1960's Surface Tension Video

Yes understanding of surface tension is that old but there is still stuff to learn. If there was not new stuff to learn and explore this blog would be useless. This video is from the 1960's. He does a lot of really cool experiments to give the audience a good idea of surface tension. Mostly, I love how this guy is wearing a suit and starts smoking half way through the video. It is very Mad Man-esque.

Part 1

Part 2

Thursday, 3 March 2011

How a housewife changed the world!!

This morning I was talking to a colleague of mine about hobby scientists. People at home that buy a microscope, people that find some interesting physical phenomenon and post on youtube using their LCD displayed smartphone, or the many astronomers looking to the sky to find solar bursts. Science can be found everywhere around us like in the night sky, out in our backyard and even in our kitchen sink. What better place to discover science than your kitchen sink?

A German woman and independent scientist, Agnes Pockels, did just that in 1890. Legend has it that doing the dishes in her own kitchen Agnes discovered the influence of impurities on the surface tension of fluids. So she set out to measure these surfactant impurities (different oil from cooking) and started experimenting. To measure the tension she developed the Pockels trough, precursor to the Langmuir scale, and published the first stearine acid. She wrote to Lord Rayleigh a scientist at Cambridge (who discovered Argon which later won him the Nobel Prize) shortly after he published initial suggestions that oil might form a monolayer on water.

In this letter she described an apparatus she had designed to measure the surface tension of monolayers of hydrophobic and amphiphillic substances. Agnes made a simple trough from a tin pan with tin inserts to determine the size of a surface. She had a balance on one side with a 6 mm disk to the measure the force required (e.g. the surface tension) to pull the disk from the surface. With various oils she hand around the house she described the behavior of surface tension. She added to this by calculating the amounts of material required to form a monolayer and commented on the purity and cleanliness required to accurately perform measurements of surface tension. She also reported the thickness of the film of the of various amphiphillic substances on the surface of water. Quite extraordinary for a housewife. The paper was published in Nature!!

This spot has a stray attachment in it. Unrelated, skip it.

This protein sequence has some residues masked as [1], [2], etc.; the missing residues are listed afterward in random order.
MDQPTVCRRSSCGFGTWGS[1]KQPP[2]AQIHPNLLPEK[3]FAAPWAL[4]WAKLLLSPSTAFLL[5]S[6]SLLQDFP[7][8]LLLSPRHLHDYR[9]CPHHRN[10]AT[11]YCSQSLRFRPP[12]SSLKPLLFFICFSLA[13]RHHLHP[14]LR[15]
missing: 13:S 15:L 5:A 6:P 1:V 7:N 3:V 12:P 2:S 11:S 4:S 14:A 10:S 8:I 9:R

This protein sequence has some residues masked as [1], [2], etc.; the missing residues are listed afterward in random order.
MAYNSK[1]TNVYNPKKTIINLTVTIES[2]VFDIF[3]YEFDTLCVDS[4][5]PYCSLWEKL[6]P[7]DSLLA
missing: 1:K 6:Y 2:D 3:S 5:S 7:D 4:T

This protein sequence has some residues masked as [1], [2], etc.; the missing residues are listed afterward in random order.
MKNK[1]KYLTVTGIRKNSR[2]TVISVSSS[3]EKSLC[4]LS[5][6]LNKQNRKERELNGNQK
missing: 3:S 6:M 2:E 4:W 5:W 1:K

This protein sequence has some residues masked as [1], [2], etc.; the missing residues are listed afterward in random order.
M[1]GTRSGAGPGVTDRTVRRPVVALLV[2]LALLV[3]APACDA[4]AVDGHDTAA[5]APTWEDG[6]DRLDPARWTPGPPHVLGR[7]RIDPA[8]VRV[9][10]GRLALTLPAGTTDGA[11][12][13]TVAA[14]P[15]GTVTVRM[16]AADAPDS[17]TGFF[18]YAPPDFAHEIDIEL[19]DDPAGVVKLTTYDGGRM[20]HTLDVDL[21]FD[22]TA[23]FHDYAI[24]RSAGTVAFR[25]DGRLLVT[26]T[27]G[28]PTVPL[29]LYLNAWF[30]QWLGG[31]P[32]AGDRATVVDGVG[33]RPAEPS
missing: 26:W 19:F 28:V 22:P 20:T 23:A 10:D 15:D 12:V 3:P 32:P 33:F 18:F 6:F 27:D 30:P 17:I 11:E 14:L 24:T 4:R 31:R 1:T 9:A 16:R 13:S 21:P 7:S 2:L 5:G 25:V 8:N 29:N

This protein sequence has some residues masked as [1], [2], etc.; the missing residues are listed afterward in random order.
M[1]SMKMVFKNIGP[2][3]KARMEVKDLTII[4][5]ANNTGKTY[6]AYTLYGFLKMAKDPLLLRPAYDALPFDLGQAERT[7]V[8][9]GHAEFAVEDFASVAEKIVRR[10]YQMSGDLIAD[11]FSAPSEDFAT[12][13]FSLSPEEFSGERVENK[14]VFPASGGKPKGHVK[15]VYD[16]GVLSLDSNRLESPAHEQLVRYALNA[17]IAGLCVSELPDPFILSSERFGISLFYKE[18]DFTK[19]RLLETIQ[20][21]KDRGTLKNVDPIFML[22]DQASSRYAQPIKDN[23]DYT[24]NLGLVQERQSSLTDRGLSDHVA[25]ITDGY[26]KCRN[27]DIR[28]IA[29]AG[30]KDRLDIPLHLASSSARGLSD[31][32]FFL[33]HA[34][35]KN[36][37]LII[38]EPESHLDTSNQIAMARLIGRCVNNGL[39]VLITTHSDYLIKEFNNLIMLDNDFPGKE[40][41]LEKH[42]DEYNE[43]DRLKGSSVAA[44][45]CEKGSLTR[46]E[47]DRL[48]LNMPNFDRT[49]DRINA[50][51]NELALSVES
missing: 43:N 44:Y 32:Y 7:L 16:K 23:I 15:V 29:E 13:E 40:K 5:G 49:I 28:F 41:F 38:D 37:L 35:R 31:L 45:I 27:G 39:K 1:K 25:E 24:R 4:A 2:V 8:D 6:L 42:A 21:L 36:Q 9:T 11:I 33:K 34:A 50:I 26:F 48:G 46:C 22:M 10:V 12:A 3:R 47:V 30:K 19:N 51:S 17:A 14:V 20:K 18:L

Now monolayers and Langmuir-Blodgett troughs (they later modified Agnes Pockels' home built trough) are used to uncover many fascinating discoveries. For example they are used to fabricate nanoscale electronics using materials like graphene, understand how drugs permeate into the blood brain barrier, or fabricate LCD (liquid crystalline display) for your smartphone. So the next time you pick up your smartphone think about Agnes Pockels and try not to drop it in the sink.

Surface Tension In Brief

I did not really explain what surface tension is. Surface tension is a phenomenon in which the surface of a liquid, where the liquid is in contact with gas, acts like a thin elastic sheet. This term is typically used only when the liquid surface is in contact with gas (such as the air). If the surface is between two liquids (such as water and oil), it is called "interface tension."

What Causes Surface Tension?

Various intermolecular forces, like hydrogen bonds and Van der Waals draw the liquid particles together. In brief, surface tension arises from the strong interactions between water molecules through these interactions. However, you get a better appreciation of the magic of surface tension if you understand the bonding. Two Hydrogens (hydrogen bond donor) are attached to an electronegative oxygen (hydrogen bond acceptor) covalently. However other bonds called hydrogen bonds are between each water molecule. The hydrogen bond (5 to 30 kJ/mole) is stronger than a van der Waals interaction, but weaker than covalent or ionic bonds. The hydrogen bond is described as an electrostatic dipole-dipole interaction but has some features of stronger bonds like covalent bonds. Liquid water is specials since for every water molecule can be H-bonded to four water molecules. It is this strong interaction which also manifests in the other unusual property of water, its high boiling point, melting point, and viscosity compared to otherwise similar liquids.